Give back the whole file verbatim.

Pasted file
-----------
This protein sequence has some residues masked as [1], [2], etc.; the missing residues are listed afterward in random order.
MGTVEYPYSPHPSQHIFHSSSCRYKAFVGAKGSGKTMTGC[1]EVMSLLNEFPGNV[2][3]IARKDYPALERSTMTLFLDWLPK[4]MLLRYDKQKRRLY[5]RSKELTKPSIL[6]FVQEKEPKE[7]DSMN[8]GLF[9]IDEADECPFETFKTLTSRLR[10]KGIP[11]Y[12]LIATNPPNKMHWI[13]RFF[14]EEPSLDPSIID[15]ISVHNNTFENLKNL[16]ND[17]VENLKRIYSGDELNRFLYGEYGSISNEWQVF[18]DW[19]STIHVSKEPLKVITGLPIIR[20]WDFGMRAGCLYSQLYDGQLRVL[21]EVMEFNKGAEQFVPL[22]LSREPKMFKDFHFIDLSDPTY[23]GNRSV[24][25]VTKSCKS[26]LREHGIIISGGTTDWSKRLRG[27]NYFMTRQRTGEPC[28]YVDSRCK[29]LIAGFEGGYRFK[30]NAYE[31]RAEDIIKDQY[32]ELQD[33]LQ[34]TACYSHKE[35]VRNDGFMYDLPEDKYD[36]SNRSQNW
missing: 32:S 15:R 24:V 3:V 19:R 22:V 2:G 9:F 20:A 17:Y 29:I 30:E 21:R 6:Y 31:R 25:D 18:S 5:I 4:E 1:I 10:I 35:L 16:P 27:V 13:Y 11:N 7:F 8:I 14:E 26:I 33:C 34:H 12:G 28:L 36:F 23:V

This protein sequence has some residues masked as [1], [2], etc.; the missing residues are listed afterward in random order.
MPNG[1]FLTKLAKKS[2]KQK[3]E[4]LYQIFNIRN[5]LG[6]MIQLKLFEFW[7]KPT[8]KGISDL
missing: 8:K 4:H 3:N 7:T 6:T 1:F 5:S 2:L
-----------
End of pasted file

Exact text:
This protein sequence has some residues masked as [1], [2], etc.; the missing residues are listed afterward in random order.
MGTVEYPYSPHPSQHIFHSSSCRYKAFVGAKGSGKTMTGC[1]EVMSLLNEFPGNV[2][3]IARKDYPALERSTMTLFLDWLPK[4]MLLRYDKQKRRLY[5]RSKELTKPSIL[6]FVQEKEPKE[7]DSMN[8]GLF[9]IDEADECPFETFKTLTSRLR[10]KGIP[11]Y[12]LIATNPPNKMHWI[13]RFF[14]EEPSLDPSIID[15]ISVHNNTFENLKNL[16]ND[17]VENLKRIYSGDELNRFLYGEYGSISNEWQVF[18]DW[19]STIHVSKEPLKVITGLPIIR[20]WDFGMRAGCLYSQLYDGQLRVL[21]EVMEFNKGAEQFVPL[22]LSREPKMFKDFHFIDLSDPTY[23]GNRSV[24][25]VTKSCKS[26]LREHGIIISGGTTDWSKRLRG[27]NYFMTRQRTGEPC[28]YVDSRCK[29]LIAGFEGGYRFK[30]NAYE[31]RAEDIIKDQY[32]ELQD[33]LQ[34]TACYSHKE[35]VRNDGFMYDLPEDKYD[36]SNRSQNW
missing: 32:S 15:R 24:V 3:V 19:R 22:V 2:G 9:F 20:A 17:Y 29:I 30:E 21:R 6:Y 31:R 25:D 18:S 5:I 4:E 1:I 10:I 35:L 16:P 27:V 13:Y 11:N 7:F 8:I 14:E 26:I 33:C 34:H 12:G 28:L 36:F 23:V

This protein sequence has some residues masked as [1], [2], etc.; the missing residues are listed afterward in random order.
MPNG[1]FLTKLAKKS[2]KQK[3]E[4]LYQIFNIRN[5]LG[6]MIQLKLFEFW[7]KPT[8]KGISDL
missing: 8:K 4:H 3:N 7:T 6:T 1:F 5:S 2:L